speed manual gearbox. Manufacturers may wish to specify further details such as the trim/tune level, engine
power, body type etc. For example TDCi 4 door saloon. The descriptions used for each entry in the guide ('New
Car Fuel Consumption and Emissions Figures' published by VCA) are a good example of how models should be
described. The aim is to make the consumer's choice easier, not more difficult.

Labels
Format
Schedule 2 of the Regulations specifies that the label shall contain the text and data set out in Figure 1 below and
requires the same format to be used. The minimum size of the area containing this information is specified as
180mm x 80mm (SI 2013 No. 65 amended 11 February 2013). The information shown in Figure 1 and Figure 2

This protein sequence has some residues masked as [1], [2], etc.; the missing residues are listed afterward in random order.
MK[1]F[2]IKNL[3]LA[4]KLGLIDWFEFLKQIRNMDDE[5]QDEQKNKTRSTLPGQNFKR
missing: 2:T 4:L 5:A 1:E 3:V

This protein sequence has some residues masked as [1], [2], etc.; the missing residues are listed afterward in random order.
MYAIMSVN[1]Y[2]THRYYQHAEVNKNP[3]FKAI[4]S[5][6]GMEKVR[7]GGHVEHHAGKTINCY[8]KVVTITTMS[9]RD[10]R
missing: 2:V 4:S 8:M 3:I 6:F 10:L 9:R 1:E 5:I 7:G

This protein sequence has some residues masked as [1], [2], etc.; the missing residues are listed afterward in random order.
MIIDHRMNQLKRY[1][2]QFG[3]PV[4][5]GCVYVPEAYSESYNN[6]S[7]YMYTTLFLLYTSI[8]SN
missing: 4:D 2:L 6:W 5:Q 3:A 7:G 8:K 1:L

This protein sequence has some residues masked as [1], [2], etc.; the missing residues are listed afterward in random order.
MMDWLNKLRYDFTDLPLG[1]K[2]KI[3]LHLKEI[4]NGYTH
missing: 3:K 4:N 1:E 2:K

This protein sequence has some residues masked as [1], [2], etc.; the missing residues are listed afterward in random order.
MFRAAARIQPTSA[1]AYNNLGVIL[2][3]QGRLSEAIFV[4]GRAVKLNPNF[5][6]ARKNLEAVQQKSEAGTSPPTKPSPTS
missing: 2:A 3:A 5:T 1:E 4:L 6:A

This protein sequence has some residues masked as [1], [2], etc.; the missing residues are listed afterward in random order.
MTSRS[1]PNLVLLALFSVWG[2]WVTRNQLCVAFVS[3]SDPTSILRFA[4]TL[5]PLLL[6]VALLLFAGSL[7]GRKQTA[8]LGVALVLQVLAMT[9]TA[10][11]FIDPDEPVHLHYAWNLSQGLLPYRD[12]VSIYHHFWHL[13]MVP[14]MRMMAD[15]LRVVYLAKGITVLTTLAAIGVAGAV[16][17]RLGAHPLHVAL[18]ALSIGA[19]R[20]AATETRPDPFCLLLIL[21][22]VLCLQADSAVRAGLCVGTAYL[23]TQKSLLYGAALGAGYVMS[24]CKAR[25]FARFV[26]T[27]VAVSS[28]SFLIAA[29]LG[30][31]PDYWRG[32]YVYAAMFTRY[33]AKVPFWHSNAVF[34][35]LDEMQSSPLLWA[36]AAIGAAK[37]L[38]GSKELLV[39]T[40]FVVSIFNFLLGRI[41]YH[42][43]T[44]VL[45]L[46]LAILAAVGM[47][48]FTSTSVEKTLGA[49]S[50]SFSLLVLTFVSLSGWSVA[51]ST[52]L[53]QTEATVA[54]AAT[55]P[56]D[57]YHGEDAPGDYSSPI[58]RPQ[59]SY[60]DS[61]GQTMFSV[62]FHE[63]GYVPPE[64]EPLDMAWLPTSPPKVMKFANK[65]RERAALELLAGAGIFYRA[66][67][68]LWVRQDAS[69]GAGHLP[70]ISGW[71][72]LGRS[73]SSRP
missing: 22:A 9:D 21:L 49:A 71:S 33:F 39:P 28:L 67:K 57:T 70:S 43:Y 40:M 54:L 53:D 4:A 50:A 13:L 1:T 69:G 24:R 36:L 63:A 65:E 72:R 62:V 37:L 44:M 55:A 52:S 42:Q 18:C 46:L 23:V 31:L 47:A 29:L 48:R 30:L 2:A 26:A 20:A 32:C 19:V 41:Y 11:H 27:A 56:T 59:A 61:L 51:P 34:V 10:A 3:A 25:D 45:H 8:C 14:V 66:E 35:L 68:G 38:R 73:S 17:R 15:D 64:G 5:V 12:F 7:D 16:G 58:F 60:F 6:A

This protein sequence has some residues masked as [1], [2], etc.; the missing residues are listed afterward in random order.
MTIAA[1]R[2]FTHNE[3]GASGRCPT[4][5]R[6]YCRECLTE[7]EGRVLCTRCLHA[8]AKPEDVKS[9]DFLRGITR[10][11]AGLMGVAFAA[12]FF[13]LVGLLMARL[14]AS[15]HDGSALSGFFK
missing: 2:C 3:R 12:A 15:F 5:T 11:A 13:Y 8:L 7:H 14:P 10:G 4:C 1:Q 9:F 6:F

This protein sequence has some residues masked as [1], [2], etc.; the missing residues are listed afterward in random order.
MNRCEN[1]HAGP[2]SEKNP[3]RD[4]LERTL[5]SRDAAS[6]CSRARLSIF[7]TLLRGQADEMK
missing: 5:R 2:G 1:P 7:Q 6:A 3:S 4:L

show the information that should be reproduced on each label without reducing the font size of the text, changing
the content of the text, altering the positions of the various items of data or changing the use of bold and standard
text. A larger font size may be used and the font itself may be changed, provided that the information remains
clearly legible.
Since it is not specifically prohibited by the Regulations, logos, additional information etc. may be printed on the
label outside the text box. In addition, background colours and graphics are at the discretion of the manufacturer
and dealer provided that the text complying with the relevant example remains clearly legible.
Note that WLTP requires that the label shows the fuel consumption and CO2 data for the actual car that is being
displayed at the point of sale.

Document Ref VCA061                                     5 of 21                                             Revision 10
Environmental Label
Manufacturers and dealers will also be aware of the voluntary agreement between all stakeholders (vehicle